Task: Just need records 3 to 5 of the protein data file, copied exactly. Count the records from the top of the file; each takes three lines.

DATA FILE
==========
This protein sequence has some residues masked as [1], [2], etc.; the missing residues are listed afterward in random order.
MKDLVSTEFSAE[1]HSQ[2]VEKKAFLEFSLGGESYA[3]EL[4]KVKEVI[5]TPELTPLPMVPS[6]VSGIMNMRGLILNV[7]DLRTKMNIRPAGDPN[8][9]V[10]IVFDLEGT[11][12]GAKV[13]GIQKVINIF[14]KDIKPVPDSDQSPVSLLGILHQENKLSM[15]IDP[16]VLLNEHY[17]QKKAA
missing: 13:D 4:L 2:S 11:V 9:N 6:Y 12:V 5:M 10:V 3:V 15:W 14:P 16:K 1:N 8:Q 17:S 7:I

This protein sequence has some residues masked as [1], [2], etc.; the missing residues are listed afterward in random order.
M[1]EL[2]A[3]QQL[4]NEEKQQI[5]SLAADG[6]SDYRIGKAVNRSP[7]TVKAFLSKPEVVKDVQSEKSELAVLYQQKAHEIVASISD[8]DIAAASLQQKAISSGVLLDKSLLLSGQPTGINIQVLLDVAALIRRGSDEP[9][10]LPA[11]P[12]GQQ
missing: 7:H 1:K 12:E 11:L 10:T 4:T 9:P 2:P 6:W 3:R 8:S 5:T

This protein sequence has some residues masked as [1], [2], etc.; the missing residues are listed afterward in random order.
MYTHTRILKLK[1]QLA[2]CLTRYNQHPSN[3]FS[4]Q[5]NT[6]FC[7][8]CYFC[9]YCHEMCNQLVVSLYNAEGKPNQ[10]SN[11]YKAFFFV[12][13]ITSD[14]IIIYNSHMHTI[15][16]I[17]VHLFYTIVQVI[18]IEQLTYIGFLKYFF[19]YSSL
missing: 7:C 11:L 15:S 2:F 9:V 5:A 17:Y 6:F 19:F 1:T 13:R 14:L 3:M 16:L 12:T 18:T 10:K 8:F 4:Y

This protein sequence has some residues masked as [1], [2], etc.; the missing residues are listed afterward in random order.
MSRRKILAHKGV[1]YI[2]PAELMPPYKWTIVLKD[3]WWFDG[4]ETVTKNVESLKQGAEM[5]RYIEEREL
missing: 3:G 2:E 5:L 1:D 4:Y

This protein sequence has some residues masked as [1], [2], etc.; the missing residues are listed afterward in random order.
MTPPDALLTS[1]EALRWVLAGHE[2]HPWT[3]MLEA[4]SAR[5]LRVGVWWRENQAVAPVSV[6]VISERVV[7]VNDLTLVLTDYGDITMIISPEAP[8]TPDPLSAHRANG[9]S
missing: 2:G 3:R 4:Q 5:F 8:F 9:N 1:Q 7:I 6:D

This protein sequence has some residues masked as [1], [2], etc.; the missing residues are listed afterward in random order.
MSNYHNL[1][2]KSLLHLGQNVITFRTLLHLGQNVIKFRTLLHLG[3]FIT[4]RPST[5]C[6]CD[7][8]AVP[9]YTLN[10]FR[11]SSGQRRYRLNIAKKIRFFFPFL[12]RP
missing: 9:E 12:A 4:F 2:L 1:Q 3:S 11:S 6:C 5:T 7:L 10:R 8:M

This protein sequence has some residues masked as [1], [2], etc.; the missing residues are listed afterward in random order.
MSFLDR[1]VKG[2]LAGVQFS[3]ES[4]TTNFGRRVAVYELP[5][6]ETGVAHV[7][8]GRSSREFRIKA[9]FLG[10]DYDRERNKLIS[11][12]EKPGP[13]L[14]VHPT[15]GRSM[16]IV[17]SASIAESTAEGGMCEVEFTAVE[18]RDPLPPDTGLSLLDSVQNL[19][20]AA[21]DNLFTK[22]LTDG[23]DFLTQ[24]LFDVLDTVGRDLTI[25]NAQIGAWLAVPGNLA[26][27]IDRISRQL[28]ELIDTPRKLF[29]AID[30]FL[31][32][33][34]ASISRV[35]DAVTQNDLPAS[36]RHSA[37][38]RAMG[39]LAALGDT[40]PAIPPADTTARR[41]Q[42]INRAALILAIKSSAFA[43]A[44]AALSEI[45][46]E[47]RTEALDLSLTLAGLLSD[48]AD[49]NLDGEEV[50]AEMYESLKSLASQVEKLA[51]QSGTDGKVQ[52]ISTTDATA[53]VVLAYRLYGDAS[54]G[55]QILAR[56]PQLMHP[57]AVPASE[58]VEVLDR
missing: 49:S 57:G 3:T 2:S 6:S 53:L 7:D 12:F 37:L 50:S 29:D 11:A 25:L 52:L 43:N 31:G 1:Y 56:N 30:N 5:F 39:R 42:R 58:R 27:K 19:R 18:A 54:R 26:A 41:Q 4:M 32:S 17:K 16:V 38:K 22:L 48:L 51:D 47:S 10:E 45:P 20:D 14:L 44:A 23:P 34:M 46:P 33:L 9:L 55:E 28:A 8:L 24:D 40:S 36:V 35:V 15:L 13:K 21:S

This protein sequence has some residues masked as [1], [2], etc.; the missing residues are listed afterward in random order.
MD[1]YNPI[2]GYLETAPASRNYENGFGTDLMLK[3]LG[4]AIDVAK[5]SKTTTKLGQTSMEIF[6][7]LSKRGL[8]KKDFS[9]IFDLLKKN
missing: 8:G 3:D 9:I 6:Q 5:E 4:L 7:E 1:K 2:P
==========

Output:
This protein sequence has some residues masked as [1], [2], etc.; the missing residues are listed afterward in random order.
MYTHTRILKLK[1]QLA[2]CLTRYNQHPSN[3]FS[4]Q[5]NT[6]FC[7][8]CYFC[9]YCHEMCNQLVVSLYNAEGKPNQ[10]SN[11]YKAFFFV[12][13]ITSD[14]IIIYNSHMHTI[15][16]I[17]VHLFYTIVQVI[18]IEQLTYIGFLKYFF[19]YSSL
missing: 7:C 11:L 15:S 2:F 9:V 5:A 17:Y 6:F 19:F 1:T 13:R 14:L 3:M 16:L 12:T 18:T 10:K 8:F 4:Y

This protein sequence has some residues masked as [1], [2], etc.; the missing residues are listed afterward in random order.
MSRRKILAHKGV[1]YI[2]PAELMPPYKWTIVLKD[3]WWFDG[4]ETVTKNVESLKQGAEM[5]RYIEEREL
missing: 3:G 2:E 5:L 1:D 4:Y

This protein sequence has some residues masked as [1], [2], etc.; the missing residues are listed afterward in random order.
MTPPDALLTS[1]EALRWVLAGHE[2]HPWT[3]MLEA[4]SAR[5]LRVGVWWRENQAVAPVSV[6]VISERVV[7]VNDLTLVLTDYGDITMIISPEAP[8]TPDPLSAHRANG[9]S
missing: 2:G 3:R 4:Q 5:F 8:F 9:N 1:Q 7:I 6:D